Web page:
If you’re anything like me, you’ve kept a finger on the pulse, or at least set a google alert about what’s happening to women in the workforce over the past few months. What I’ve been reading is not only defeating, but it’s terrifyingly unsurprising. Nearly four times as many women left the workforce in September than men – that number totaled almost 900,000 women. Causes of this have been directly related to the ongoing pandemic – the closures of childcare centers and schools across the nation and the fact that women compose the majority of the essential workforce base.
And as the pandemic reaches epic proportions, it can only get worse. Factors that have further aggravated the situation include all of the prior existing inequities: women overall still earn 81 cents to every dollar a man makes*, suffer from the Motherhood Penalty, and are often the first in heterosexual pairings to step away from their jobs to care for their children because they aren’t the breadwinner.
So, what’s to be done about this mass exodus of women from the workforce and this dialing back of gender equality? At Women in the Boardroom, we put our heads together to start brainstorming some possible solutions to combat this reversal of workforce progress for women.
Diversify Your Workforce
As we heavily emphasize in our, mission, and communications, diversity is essential! Companies perform better financially when they emphasize diversity and create a diverse workforce. That’s just a fact. So, when women are disappearing from the workforce at an alarming rate, companies and organization stand to lose; therefore, it’s important for those in leadership positions to make a concerted effort to hold onto the women on their teams.
It’s also critical to keep in mind that the working mothers on your team may be more susceptible to burnout. These women are responsible for not only juggling their at-work projects but also balancing the lives and directly managing the education of their children in addition to all of the home labor.
Be Flexible and Inclusive
So, what are leaders doing today to successfully keep women in the workplace? They’re being flexible, innovate, creative, and most importantly – supportive. We recently spoke with a CMO and Women in the Boardroom member who told us that she has become very adaptable with her staff’s schedule, specifically during the pandemic.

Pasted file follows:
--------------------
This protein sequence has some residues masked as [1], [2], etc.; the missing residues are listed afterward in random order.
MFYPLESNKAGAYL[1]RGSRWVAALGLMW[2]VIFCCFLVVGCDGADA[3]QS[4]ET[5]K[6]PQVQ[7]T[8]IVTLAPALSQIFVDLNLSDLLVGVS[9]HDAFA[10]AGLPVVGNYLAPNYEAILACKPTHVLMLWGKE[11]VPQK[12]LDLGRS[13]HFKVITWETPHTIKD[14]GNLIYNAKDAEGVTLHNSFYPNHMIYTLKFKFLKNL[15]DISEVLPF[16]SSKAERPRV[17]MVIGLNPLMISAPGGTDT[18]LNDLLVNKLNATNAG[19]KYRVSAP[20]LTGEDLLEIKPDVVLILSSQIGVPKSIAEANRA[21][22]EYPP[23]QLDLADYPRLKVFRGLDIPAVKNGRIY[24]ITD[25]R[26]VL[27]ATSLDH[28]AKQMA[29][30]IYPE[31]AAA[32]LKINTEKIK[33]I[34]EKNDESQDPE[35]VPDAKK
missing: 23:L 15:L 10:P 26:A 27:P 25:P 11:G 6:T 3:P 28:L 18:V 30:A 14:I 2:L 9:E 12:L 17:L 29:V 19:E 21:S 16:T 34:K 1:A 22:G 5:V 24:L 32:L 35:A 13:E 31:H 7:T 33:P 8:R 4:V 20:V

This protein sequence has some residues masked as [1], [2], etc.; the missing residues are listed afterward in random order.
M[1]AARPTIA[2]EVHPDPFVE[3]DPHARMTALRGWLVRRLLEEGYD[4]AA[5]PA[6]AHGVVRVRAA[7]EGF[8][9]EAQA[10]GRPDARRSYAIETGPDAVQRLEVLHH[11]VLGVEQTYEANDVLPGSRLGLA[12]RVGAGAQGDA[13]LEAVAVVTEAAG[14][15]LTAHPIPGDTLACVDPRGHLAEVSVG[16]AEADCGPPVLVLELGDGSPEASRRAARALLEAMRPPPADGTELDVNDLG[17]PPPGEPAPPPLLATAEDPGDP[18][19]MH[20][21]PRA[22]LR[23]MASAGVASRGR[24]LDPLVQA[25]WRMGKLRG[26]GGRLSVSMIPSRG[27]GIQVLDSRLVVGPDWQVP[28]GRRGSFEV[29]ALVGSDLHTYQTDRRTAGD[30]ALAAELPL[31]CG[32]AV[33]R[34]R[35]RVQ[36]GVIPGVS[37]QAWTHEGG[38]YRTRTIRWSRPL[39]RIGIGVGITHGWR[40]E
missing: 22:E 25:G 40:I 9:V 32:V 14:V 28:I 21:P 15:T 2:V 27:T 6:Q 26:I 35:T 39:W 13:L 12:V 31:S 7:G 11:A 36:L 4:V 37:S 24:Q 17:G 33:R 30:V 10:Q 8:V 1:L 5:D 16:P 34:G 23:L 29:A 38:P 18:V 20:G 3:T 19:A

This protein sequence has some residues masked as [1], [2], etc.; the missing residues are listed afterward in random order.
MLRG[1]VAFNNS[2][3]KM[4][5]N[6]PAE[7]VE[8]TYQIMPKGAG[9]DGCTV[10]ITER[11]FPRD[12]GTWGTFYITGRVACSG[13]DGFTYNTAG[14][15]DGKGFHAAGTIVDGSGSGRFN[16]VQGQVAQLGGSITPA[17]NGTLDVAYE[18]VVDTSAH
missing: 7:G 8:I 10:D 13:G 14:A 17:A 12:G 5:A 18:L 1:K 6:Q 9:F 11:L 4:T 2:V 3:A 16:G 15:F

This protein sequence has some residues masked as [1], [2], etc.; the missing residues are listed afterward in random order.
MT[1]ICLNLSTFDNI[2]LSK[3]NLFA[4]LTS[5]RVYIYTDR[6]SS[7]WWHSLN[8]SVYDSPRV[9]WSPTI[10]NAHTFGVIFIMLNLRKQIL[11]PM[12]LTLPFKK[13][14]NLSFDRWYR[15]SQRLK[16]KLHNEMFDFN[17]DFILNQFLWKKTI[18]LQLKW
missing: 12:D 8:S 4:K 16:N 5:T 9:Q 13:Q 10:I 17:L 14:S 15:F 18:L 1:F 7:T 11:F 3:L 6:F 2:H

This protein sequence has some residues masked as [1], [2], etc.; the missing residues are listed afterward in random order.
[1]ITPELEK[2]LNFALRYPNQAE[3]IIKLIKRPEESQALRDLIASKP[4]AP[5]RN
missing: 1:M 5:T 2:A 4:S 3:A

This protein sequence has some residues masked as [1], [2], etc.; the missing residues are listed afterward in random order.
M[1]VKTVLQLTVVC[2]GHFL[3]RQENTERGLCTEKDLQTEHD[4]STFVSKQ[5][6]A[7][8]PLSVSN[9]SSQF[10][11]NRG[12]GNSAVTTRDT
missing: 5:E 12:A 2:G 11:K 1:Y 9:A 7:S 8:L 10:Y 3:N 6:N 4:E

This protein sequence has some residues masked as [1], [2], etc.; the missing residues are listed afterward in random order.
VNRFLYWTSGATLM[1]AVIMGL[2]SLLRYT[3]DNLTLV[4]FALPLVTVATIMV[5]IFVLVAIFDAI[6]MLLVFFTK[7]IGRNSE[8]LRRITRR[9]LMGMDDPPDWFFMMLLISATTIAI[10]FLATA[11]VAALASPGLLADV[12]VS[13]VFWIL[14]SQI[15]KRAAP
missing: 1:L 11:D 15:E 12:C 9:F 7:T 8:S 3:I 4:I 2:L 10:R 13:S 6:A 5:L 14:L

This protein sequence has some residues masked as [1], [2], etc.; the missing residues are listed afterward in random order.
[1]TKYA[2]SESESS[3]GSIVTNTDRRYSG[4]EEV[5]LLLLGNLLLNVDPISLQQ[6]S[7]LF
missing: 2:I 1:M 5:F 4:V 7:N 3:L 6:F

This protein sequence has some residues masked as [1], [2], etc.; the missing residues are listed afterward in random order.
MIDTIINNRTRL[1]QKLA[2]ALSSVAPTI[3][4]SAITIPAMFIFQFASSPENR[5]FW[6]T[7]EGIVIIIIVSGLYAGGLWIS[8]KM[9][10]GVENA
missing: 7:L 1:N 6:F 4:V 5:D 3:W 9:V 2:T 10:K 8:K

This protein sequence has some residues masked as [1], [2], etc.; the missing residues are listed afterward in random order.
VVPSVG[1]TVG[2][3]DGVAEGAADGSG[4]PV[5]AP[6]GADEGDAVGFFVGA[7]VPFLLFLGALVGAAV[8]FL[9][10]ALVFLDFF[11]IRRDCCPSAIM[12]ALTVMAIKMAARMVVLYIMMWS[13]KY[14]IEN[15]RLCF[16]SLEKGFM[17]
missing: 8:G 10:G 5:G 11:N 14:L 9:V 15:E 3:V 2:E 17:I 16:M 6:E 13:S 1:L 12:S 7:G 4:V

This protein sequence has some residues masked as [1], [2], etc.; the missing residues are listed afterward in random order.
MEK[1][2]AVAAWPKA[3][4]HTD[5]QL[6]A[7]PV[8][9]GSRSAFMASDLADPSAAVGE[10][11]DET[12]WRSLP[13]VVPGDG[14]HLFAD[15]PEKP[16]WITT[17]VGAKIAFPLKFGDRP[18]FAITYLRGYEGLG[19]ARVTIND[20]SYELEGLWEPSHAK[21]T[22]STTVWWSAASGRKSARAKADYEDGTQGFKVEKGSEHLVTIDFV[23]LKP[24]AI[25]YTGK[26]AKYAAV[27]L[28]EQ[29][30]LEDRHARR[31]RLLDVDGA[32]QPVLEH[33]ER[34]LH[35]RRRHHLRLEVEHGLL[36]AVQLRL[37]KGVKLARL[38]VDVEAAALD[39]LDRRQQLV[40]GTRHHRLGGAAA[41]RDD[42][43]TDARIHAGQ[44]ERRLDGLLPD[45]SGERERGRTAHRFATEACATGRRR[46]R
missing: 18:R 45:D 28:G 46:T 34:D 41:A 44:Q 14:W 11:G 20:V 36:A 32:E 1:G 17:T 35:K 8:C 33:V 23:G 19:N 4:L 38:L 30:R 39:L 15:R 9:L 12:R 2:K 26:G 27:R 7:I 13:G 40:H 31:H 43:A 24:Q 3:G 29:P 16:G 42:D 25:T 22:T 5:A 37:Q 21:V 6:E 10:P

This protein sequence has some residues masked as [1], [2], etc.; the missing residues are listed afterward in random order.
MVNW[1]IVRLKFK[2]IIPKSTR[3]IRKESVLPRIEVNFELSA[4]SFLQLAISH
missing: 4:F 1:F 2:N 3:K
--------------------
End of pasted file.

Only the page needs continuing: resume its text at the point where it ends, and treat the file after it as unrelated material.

Aside from a few standing weekly meetings, she acknowledges that her team wouldn’t be able to manage their at-home lives and a traditional 9-5 schedule. So, she’s aware that Amanda may be working on a project at 9pm and be absent for a few hours throughout the day as she tends to her children’s Zoom schooling or that Mathew has to balance his schedule with his wife’s, so Matthew may not be immediately able to respond to emails or requests while he manages the kids during that time.
This approach is not only effective, but it’s also empathetic. It’s important to exhibit this type of emotional intelligence as a leader and to illustrate to your employees that they are individuals with distinct needs to be successful.
Adjust Your Expectations
Another approach we’re seeing CEO’s take, is that of adjusting performance expectations. I’m sure you’ve heard the word “unprecedented” more times than you can count this year, but it’s true.
These truly are unprecedented times, and the expectation that anyone can function under them as they normally would with the anxiety of you or your loved ones being or becoming ill, the lack of social interaction, financial insecurity, the ongoing civil and social unrest, the weight of ongoing election woes, and whatever other personal burdens they may be carrying, is simply unrealistic.
In fact, many universities have adopted a pass/fail system for students for the duration of the pandemic. Of course, I’m not suggesting you throw all performance criteria out the window, but I’m proposing that you may approach an upcoming performance review with the understanding that it’s been a pretty tough year, and this year shouldn’t leave a black mark on anyone’s performance record. If they’ve been a quality employee before the start of the pandemic – they’ll surely be a quality employee post-pandemic.
A salary increase or title change shouldn’t be tied to a few months of underperformance.
Expand Your Pipeline
Finally, when the pandemic does conclude, it’s important to make adjustments to your recruitment process and to establish a pipeline with a strong emphasis on women. Additionally, consider how you might restructure your work environment moving forward. Many CEOs don’t believe their offices will ever be at full capacity again, that they’ll hire entirely remote positions moving forward, and that they’ll make space for more flexible work-from-home options. All of these approaches can help us to better support women and working families during and after the pandemic.
If you’re interested in continuing the conversation, Reach out to me directly! Leslie Dukker Doty, CEO, Women in the Boardroom.
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